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Economy in Brief

Small Business Optimism Down, Pricing Firm
by Tom Moeller December 13, 2005

The index of small business optimism from the National Federation of Independent Business (NFIB) fell 2.4% last month and reversed much of October's improvement.

The decline was due to fewer (11%) firms expecting the economy to improve. Plans for adding to employment fell to 13% from the high 17% of the last three months but the number of firms with job openings increased to the cycle's high of 24%. The percentage of firms planning to raise capital expenditures surged to 34%, the highest since March.

During the last ten years there has been a 70% correlation between the level of the NFIB index and the two quarter change in real GDP.

The percentage of firms planning to raise average selling prices rebounded to 33%, the highest level in over twenty years. The percentage of firms actually raising prices also rose. During the last ten years there has been a 60% correlation between the change in the producer price index and the level of the NFIB price index.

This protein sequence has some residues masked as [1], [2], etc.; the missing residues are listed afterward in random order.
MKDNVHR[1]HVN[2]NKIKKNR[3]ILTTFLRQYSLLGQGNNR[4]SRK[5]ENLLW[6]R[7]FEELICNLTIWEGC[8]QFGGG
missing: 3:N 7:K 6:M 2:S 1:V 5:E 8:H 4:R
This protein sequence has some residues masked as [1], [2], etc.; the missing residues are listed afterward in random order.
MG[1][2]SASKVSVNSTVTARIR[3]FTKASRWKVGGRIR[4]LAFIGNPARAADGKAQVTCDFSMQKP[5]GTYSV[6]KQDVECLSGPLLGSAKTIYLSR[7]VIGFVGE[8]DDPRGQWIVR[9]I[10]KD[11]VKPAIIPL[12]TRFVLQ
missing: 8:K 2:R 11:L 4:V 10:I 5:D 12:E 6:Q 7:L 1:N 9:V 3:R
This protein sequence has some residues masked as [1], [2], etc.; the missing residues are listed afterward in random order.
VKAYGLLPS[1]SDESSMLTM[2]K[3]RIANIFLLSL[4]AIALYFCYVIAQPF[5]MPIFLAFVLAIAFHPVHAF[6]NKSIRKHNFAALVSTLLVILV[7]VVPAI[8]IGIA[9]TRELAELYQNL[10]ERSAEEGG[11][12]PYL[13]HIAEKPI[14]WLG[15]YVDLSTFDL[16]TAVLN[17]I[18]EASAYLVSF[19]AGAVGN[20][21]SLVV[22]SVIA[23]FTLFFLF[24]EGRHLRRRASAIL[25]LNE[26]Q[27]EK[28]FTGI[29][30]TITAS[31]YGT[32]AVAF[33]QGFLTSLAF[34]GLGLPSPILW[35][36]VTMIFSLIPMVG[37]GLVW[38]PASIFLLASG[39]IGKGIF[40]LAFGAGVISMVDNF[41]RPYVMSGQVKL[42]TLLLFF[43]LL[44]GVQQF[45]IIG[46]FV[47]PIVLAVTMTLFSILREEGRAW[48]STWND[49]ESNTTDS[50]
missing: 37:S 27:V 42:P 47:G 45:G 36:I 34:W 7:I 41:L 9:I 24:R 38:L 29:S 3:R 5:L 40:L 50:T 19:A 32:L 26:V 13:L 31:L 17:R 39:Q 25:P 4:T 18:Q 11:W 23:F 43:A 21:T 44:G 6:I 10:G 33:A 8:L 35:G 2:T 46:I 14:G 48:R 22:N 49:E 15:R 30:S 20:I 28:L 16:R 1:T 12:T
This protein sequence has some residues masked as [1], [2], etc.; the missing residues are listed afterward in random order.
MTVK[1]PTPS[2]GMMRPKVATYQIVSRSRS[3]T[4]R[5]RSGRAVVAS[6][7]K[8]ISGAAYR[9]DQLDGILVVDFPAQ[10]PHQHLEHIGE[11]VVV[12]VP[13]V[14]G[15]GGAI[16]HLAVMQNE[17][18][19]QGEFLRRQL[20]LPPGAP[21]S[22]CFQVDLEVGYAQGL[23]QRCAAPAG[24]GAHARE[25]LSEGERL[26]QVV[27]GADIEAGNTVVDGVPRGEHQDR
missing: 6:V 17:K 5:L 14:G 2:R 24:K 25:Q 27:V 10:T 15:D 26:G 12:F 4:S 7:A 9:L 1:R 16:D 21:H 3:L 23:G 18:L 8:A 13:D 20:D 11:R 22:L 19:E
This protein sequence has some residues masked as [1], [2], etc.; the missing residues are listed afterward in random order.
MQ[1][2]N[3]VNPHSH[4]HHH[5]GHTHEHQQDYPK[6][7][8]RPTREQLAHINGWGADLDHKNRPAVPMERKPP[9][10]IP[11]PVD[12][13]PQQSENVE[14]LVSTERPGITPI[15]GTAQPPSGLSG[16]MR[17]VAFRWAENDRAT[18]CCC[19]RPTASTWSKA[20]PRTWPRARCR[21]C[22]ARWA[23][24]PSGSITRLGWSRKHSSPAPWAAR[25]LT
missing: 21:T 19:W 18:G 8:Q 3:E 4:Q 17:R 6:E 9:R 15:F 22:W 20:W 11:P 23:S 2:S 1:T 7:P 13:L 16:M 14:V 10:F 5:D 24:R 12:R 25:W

About 24 million businesses exist in the United States. Small business creates 80% of all new jobs in America.

The latest press release from the NFIB is available here.

Nat'l Federation of Independent Business Nov Oct Y/Y 2004 2003 2002
Small Business Optimism Index (1986=100) 101.2 103.7 -6.0% 104.6 101.3 101.2
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